There is a tiny little kingdom in the northern corner of an island of Borneo. Borneo is divided. Two-thirds belongs to Indonesia, the province of Kalimantan, and then two provinces belong to Malaysia: Sarawak and Sabah. And then there is a tiny, tiny little principality, perhaps even smaller than Liechtenstein; it’s called Brunei — petroleum-rich. The sultan is supposed to be the richest, or one of the richest person’s on the earth. There is a palace of eight hundred rooms. I’d be very happy to have eighty of those for an ashram. I could make a good start with eight. Eight hundred rooms and not satisfied! It’s not enough. If he slept one-third of the night in each room, well then maybe he could cover each room in a year.

In yoga philosophy when we speak of the five yamas, the five guiding principles, the first one is ahimsa: non-violence. Explaining non-violence, the commentators say that all the other principles are based on this principle, are supported by this principle, and are valid only if they support this principle: non-injuriousness. And then it says in the commentary in Sanskrit language, “Na nupahatya bhutani upabhogah sambhavati .” This might shock you. Here now, you will resist. “It is not possible to have pleasure, it is not possible for a human being to enjoy anything of the world without causing injury.” The commentator is not talking of the subtlest pleasures of observing a rose — but, even there, there are subtle hurts. Someone laboured in the sun to plant that rose for you. Enjoy the rose. Be grateful to that person who has irrigated the roots of that rose with his sweat. I’m wearing comfortable clothing. Someone dug the ground, plowed the field, killed numerous insects in the process, planted the cotton seeds, irrigated them in the sun and in the rain, paid taxes on the land, harvested, cleaned, spun, wove, loaded it on a cart or in a truck, brought it to the market. How many people have taken the pains to provide me with this shirt on my body. The practice of ahimsa, (non-violence) the first principle of yama (the restraints upon conduct), cannot be undertaken without reducing the amount of dependence we have on causing injury, hurt, pain and suffering to others. For that reason alone it is essential that we simplify our lives, so that at the end of the day of my current incarnation when I count the virtuous and the non-virtuous karma that I have gathered in this life, the virtuous ones, the non-injurious ones, the non-violent ones, the loving ones outweighs the injurious ones, the ones that I have incurred by causing pain and suffering.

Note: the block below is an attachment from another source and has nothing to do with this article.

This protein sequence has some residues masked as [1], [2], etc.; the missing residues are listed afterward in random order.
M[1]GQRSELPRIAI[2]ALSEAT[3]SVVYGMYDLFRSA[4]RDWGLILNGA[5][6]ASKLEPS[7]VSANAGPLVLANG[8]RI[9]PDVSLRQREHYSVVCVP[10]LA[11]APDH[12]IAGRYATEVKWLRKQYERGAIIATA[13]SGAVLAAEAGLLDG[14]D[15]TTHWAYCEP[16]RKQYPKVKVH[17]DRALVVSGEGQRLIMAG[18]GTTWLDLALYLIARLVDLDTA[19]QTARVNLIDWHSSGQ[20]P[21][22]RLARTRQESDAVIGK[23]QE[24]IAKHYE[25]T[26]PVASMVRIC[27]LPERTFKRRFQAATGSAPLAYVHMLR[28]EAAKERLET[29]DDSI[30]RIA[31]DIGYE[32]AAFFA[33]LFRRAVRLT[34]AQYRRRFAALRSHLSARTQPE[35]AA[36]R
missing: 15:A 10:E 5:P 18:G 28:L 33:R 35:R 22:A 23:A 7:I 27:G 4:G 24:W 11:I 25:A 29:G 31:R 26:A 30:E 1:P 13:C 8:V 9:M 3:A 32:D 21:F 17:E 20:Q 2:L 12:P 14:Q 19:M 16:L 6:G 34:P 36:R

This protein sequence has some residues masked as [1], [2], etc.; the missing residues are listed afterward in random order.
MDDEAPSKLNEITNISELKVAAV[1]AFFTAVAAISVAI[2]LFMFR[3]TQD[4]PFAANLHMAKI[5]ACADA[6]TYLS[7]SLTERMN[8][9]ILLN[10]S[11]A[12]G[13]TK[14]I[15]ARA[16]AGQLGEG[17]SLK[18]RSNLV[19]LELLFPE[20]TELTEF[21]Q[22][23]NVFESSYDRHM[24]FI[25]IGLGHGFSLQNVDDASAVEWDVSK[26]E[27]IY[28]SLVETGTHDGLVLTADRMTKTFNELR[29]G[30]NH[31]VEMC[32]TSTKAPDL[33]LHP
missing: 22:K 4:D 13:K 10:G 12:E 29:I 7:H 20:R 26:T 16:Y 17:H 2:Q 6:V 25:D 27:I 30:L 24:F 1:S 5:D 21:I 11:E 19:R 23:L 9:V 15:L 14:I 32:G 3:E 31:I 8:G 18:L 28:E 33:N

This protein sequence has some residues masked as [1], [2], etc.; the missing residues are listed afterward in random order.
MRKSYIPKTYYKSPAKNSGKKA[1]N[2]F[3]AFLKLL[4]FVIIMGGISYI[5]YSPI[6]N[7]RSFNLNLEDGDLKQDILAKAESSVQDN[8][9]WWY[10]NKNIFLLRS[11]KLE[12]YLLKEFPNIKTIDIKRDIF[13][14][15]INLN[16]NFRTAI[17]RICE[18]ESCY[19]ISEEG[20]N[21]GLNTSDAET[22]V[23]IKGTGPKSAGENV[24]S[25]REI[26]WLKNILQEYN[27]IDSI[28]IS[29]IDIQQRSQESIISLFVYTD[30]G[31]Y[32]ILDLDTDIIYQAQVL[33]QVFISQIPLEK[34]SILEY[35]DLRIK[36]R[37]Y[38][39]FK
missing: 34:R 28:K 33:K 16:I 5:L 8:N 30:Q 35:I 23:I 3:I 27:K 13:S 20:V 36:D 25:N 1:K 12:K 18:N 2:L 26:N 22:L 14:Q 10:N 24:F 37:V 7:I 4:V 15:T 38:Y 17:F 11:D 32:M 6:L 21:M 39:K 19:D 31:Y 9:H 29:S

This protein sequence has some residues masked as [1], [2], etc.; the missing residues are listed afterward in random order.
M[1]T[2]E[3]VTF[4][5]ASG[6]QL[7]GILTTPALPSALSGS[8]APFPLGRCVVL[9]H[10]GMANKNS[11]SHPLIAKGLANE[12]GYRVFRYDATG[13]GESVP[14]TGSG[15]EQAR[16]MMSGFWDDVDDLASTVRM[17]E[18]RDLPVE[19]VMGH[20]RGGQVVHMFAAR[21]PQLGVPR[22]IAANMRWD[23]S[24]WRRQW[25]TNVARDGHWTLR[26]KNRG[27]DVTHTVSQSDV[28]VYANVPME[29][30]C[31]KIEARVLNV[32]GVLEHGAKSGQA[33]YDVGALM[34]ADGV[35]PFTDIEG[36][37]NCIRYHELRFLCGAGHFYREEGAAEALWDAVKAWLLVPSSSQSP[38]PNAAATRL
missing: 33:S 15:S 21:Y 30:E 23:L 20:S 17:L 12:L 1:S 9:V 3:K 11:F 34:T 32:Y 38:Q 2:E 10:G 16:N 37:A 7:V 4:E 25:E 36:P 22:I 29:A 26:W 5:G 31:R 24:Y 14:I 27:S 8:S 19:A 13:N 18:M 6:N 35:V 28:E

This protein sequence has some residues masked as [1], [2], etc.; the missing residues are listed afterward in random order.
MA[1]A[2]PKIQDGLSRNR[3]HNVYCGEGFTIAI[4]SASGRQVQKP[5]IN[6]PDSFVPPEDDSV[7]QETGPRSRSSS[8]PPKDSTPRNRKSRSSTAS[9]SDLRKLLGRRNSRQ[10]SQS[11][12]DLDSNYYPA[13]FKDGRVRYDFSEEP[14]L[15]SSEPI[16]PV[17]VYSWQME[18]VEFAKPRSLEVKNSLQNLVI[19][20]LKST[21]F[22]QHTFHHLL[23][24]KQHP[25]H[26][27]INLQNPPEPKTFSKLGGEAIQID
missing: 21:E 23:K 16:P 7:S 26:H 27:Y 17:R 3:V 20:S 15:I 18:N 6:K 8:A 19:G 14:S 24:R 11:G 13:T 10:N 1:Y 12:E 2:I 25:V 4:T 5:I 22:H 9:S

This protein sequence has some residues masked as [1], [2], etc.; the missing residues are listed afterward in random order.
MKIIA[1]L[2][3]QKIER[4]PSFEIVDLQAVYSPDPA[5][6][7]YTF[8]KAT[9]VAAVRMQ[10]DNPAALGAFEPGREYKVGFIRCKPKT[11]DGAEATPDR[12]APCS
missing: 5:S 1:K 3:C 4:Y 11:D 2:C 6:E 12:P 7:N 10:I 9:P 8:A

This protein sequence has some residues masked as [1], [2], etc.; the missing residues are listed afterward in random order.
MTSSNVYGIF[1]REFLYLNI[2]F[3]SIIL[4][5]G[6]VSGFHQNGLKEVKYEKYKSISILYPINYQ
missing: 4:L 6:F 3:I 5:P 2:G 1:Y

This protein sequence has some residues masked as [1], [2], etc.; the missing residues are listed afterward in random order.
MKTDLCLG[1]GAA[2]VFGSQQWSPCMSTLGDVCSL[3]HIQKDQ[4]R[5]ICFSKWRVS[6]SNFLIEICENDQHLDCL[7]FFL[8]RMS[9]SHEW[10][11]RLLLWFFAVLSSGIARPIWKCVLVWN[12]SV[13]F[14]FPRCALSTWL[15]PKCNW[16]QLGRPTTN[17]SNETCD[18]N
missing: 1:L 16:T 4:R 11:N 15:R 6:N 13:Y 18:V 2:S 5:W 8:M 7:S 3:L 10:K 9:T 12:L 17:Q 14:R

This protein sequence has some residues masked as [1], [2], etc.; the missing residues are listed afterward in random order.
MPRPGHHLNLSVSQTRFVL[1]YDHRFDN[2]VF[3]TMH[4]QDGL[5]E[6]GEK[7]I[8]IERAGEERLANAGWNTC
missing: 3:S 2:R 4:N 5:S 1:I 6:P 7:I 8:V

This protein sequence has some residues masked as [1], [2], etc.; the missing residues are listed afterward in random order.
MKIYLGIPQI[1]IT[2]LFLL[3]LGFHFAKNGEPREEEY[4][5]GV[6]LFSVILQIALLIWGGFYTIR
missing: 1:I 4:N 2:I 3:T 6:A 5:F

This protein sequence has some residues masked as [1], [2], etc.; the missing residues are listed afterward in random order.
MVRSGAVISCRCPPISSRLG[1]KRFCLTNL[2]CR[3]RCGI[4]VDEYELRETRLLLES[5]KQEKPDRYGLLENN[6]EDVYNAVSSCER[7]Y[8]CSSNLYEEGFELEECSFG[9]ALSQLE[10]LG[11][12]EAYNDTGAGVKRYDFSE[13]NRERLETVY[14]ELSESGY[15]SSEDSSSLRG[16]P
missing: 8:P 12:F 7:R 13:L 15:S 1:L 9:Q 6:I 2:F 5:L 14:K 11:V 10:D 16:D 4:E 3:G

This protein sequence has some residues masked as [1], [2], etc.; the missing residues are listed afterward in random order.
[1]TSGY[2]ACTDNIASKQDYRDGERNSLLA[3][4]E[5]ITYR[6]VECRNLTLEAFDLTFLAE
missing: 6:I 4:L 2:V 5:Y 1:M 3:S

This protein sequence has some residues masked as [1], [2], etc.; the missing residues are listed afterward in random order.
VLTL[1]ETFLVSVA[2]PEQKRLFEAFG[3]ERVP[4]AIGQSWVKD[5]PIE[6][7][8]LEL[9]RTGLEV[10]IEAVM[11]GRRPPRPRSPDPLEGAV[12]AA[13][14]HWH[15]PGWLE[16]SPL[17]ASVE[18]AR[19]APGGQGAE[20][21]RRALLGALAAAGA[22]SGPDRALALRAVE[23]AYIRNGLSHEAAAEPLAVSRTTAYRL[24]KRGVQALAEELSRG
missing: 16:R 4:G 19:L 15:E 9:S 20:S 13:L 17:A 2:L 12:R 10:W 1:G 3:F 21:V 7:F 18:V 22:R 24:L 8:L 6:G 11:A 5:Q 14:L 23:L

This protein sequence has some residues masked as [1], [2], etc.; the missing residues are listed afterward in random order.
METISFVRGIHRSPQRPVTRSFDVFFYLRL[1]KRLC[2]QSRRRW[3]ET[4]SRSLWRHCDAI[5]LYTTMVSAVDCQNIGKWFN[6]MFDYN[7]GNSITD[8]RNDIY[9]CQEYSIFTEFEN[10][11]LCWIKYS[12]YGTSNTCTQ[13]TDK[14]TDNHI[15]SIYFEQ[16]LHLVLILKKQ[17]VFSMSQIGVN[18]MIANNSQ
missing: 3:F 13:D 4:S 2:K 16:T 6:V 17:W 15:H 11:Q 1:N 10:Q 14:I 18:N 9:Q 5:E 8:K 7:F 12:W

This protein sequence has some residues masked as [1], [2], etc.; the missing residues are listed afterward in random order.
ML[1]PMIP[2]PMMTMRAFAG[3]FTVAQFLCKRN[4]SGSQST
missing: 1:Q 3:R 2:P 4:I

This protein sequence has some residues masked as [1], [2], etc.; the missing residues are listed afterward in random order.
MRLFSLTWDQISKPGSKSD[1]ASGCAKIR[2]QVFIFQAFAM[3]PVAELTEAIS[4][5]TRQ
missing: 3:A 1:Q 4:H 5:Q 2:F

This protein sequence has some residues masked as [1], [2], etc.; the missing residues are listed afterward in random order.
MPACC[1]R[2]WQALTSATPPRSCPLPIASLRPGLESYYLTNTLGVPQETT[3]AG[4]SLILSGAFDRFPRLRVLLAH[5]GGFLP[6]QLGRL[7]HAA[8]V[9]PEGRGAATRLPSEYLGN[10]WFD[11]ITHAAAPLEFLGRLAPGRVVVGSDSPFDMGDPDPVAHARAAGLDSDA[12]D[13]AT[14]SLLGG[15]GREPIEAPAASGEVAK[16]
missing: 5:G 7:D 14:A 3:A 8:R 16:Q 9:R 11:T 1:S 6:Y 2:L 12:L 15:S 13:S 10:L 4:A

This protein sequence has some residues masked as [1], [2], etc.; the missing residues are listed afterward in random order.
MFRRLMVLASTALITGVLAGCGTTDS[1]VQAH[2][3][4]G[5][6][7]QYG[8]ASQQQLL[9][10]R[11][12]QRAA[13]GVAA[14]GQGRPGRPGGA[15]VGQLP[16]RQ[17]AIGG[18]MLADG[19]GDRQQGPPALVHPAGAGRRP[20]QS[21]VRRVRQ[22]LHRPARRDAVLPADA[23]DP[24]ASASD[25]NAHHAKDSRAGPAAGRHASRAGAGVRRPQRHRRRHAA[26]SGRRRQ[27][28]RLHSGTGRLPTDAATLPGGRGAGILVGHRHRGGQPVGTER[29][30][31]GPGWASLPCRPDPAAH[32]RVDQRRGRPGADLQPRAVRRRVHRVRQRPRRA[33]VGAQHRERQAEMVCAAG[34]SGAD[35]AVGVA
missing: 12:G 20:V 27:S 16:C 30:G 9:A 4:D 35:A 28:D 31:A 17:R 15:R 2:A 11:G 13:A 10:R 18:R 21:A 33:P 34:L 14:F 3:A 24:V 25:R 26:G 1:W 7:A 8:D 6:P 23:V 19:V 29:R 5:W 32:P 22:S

This requires careful self-observation. It requires careful self- examination at each step of our lives to refine ourselves. To become refined human beings does not mean being able to dress correctly for the company we keep. It means to prepare the mind in such a way that at every step the karma that I am incurring is a pure one, a gentle one, a soft one, a sweet one. And in every breath I should observe that.

So that is why, starting off from the first principle of non-violence the fifth yama is called aparigraha (non-grabbing). This country is unique. You know in what it is unique? It has an illusion of prosperity in which no one owns anything. In the United States no body owns anything. Who owns your house? And your car? And your VCR? And your TV? Do you own it? Your bank owns it. You don’t own a thing. I don’t know how many people here I could count who could say, “Yes, my house is really my own.” It is yours? You’re living in a house owned by a bank. You’re driving a car owned by a bank. You are probably wearing clothes that are owned by a bank that issued your credit card. Better off are those whose little mud hut doesn’t belong to a bank. That’s why they can laugh.

I have a assistant at the ashram at Rishikesh who teaches all the hatha yoga, the physical yoga programs — excellent teacher — and everyone who comes to the ashram loves his teaching. So the people from Germany started inviting him to our Institute there near Hamburg. And the first time he went, and then they took him out to show him around, and they went to a supermarket for the first outing out of the Institute. And he came back, and he said, “Nobody was laughing.” He was asked what he noticed about the supermarket, and he said, “Nobody was laughing.” He wasn’t concerned about the goods on the shelf. He was looking at the people. Which is unthinkable for the poor Asian villagers, that you would be out there and you would not be laughing.

I see such burdens on the minds of the people in the Western civilization that I don’t know. You are sorry for those poor starving Asians, and I’m sorry for the poor Americans who own absolutely nothing, not even a piece of land to build a mud hut on. And the thing is that you can step out of that, or at least you can reduce that dependence.